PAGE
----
First off, tip-toeing around students such as these is not beneficial. Who’s in charge here, you or them? The more you worry about whether this student is going to “like you,” the more they are going to act up and feel they are in control. First and foremost, you are the adult. You are the studio owner, the teacher, their “studio parent” and their mentor. Regardless of their talent, the bottom line is if they keep this up, nobody will want to work with them in the future (whether they dance or not.) Clearly somewhere along the way, they are not receiving the discipline they require to understand the etiquette, respect and lessons necessary outside of technique and performance. Here’s where you come in…..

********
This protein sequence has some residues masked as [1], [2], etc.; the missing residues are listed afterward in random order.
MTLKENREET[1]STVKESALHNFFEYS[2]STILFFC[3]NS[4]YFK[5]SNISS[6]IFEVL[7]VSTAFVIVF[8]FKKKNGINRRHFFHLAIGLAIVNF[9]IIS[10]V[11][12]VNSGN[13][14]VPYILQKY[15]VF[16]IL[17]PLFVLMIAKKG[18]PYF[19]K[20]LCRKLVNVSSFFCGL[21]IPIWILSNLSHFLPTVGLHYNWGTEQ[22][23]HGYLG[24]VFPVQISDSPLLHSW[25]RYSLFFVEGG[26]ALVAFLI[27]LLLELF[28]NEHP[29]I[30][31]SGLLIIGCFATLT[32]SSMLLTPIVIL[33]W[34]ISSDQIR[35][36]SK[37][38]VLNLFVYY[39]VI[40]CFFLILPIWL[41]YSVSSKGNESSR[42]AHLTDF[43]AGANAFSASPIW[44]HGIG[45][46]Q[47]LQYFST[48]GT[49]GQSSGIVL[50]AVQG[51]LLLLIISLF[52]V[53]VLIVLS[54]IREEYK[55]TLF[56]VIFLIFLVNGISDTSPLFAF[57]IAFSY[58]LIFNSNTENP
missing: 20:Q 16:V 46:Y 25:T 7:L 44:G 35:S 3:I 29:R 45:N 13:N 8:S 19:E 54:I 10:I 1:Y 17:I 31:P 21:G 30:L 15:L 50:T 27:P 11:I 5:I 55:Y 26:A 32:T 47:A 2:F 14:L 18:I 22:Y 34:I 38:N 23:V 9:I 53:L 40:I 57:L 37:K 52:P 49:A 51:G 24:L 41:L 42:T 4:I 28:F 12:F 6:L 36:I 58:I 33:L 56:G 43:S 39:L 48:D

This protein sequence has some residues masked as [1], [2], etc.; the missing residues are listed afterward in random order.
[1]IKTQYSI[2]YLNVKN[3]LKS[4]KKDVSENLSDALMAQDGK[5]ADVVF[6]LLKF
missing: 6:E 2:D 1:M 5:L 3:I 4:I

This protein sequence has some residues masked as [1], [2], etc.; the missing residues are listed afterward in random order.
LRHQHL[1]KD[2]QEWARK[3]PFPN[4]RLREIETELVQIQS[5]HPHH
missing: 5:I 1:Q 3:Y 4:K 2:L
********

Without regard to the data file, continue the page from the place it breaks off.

Now, take a step back for a second. First, think about where this might be coming from. This extreme behavior may in fact have nothing to do with you or the dance studio at all. Is there something going on at home or at school that may be acting as a catalyst to this behavior? Schedule a meeting with your dancer and try to get to the bottom of the situation first. Speak to them, not as a child but as a concerned mentor who still shows compassion without relinquishing the authoritative position you are in. Even if they don’t offer up any insight as to a possible cause, reminding them your door is always open and they never have to feel they are alone or have no one to talk to might just stay in the back of their mind. Consult the parents and be specific about documented examples of what you are observing in terms of their attitude, work ethic, behavior etc. Express your concern for what is going on and offer ways to work alongside the parents to help in any way you can. Sometimes, parents are unfortunately the last to know and keeping them in the loop is essential; for a number of reasons.